It was a sunny but chilly lunchtime in Scarborough when I arrived, but the new pub I needed to 'tick off' was not far away, on a bit of a hilly side street near a bridge, and had an appropriate name ....
1013. Hole in the Wall, Scarborough
I walked in to find three middle aged blokes having an animated chat about local geography "well if ya know where Snainton is, you must bloody know where Brompton is!" It meant nothing to me but they all said hello and the friendliest, youngest and smartest one promptly hopped behind the bar to serve me a fine Otter Bitter. With a roaring fire, 40's music and sunlight streaming through the window up here, it seemed wrong to go downstairs to one of their 'lower' darker rooms, so I sat along the bench from this young bearded Jesus type who got chatting to the landlord about ales. A very passionate pub man who loved pushing the "our beers are from Yorkshire and when we get Camerons on, Hartlepool is practically Yorkshire anyway so it counts!" card. This next line is going to sound like the start of a joke but 'what happens when two mental health nurses sit next to a theatre performer in a pub?' Do you give up? Answer, 'they play Snap!' So if I thought I had been sat a bit too close to young Jesus (who turned out to be an actor in the theatre), then this crazy couple (mental health nurses, day off, on the piss) squashed between us and though they were strangers, soon were playing cards and buying each other drinks. I plonked my GBG on the table, but no one wanted to talk to poor Simey(!), not that I'd have wanted to play cards because it became a bit competitive, and Jesus having Pontoon explained to him seemed a step too far so a slunk off and wished them all a good game and rest of the day. Don't you love pub life?!
Back into York, back to platform 5, and off on the next train, I felt like I was stuck in a bit of a loop but luckily this was a Grand Central train heading north and stopped at Thirsk, a place I've always assumed was just a railway station, very much like Bedwyn or East Garforth, or Crewe!
The town was a good 25-30 minute trek from the station right alongside the racecourse so I felt like a flippin' horse but I still got to the lovely but stereotypical North North Yorkshire market place (see Northallerton, Stokesley, Bedale for identikit examples) nice and early. The pub wasn't due to open til 4pm so I thought I need a 20 minute walk around the market in the cold, but I decided to seek out the pub anyway to get my bearings and hey presto, it was open!
|By the power of BRAPA - take that 'The Harp'|
I've always thought never to trust a pub with a number in it's name, this pub having renamed itself having been called Three Tuns just like the 'Spoons across the marketplace. I'd have gone with Little Three personally, or even something as awful as 'Thirsk Tap Brewhouse, Kitchen & Brasserie' - just don't put a number in! But I was immediately won over, not just by the new generous opening hours, but the pub was suitably dark, beamed, old, full of nooks and crannies, just the perfect pub style - one room but you wouldn't know it, that kinda thing. The man behind the bar was one of those "got my big overcoat on so not really serving" types who had to be told by the young couple drinking coffee in the corner (presumably the owners) to serve me. AND I had to ask for a top up on my pint - I'm not one of these 'exact full pint measure nazis', but there's difference between having a head on your beer and a quarter of a pint of froth! Still, he later redeemed himself by not once but twice asking if I was "enjoying it". The staff then all decided to move furniture around, not sure why, for exercise perhaps? After a holiday in which beermats were very scarce, this pub had them on the chairs aswell as the tables. The younger chap seemed jolly, but singing along to Jack Johnson didn't endear, neither did doing a perfect impression of the creepy old guy from Family Guy, or thinking the female (a young angelic Wizadora type) had said she had 'fingernails in her foot' when she had pins & needles. Really great pub this, who'd a thought it?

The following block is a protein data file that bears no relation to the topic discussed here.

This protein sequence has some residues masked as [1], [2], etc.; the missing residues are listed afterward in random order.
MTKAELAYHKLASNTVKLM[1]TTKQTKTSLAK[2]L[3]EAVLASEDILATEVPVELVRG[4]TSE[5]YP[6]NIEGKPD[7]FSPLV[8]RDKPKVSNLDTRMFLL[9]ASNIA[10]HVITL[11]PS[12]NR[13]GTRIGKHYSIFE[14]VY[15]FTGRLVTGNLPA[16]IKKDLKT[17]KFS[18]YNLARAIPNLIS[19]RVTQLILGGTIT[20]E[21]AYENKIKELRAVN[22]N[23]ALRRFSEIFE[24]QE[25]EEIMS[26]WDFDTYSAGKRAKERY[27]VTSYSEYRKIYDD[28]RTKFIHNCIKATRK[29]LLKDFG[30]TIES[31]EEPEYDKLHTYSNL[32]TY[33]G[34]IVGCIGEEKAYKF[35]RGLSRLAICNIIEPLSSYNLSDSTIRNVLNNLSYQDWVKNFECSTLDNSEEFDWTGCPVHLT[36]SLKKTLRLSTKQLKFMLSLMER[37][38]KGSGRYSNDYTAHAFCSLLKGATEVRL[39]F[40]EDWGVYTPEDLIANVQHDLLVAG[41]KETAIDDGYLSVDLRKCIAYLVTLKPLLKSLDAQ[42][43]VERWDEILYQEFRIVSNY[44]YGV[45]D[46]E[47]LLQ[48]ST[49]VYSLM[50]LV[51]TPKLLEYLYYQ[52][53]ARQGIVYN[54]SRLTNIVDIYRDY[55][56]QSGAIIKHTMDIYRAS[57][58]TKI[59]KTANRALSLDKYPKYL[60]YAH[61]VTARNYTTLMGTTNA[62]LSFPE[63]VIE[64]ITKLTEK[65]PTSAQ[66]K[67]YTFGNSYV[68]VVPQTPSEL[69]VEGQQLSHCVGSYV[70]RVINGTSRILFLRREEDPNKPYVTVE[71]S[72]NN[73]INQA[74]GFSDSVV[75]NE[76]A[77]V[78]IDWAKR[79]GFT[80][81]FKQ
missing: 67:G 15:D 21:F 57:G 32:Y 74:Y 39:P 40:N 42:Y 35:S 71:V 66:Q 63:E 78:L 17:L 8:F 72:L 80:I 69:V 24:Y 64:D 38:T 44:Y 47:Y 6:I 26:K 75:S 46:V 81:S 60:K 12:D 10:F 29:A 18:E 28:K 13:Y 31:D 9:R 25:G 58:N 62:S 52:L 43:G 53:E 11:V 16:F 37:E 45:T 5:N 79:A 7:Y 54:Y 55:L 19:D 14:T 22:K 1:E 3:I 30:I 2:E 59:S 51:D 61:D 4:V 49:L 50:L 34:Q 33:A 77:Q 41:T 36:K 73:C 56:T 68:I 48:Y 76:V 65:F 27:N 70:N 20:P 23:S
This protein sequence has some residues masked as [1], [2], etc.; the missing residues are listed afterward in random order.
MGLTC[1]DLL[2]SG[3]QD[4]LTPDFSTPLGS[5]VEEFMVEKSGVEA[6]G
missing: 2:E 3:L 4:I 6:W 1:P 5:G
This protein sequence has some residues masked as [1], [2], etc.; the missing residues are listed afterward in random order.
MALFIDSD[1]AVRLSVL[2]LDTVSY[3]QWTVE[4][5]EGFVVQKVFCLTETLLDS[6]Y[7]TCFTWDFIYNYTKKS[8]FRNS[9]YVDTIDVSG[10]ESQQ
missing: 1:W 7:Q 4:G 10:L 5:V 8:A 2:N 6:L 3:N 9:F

A BRAPA Tale of Woe
Fast forward a day and a bit and it is Thursday night, we are in Hull, and despite a spirited effort from the Tiger lads, it's evident we aren't gonna take this game to extra time so Dad (being the fantastic BRAPA supporter he is) says "it's now or never if you wanna try and get to West Haddlesey!" so we leave a few minutes early - cue evil glance from judgey steward, and we leg it to the car, and start careering towards Selby.
I needn't have worried though, as I check WhatPub and the GBG App, pub closes at midnight, 1am on a Friday or Saturday, and we turn off and see the George & Dragon all lit up, It is 10:20pm. The main light is on, and the kitchen area is lit too as Dad turns into the pub car park and reverses neatly into a space.
We hop out of the car, and then Dad notices "THEY'VE JUST TURNED ALL THE LIGHTS OUT!" What? It was all lit up 30 seconds ago! I went to explore, not a peep, silent as a mouse. Unbelievable!!!
Had I arrived on foot, I'd have been inside no problem. They heard and saw the car, and swiftly closed. 100 minutes earlier than advertised. I understand pubs closing early if lack of trade, but to be open, see someone arrive and then close, is totally back to front.
There's simply no excuse for such shady behaviour. It's all very well people being told they should support the village pub, keep them open, but when village pubs don't want to help themselves, then how much sympathy can you have if they become West Haddlesey's new shiny Tesco Express?
My Mum has demanded that she is present at the final 'Yorkshire tick', what chance it is this one, I'm not in any great hurry to return!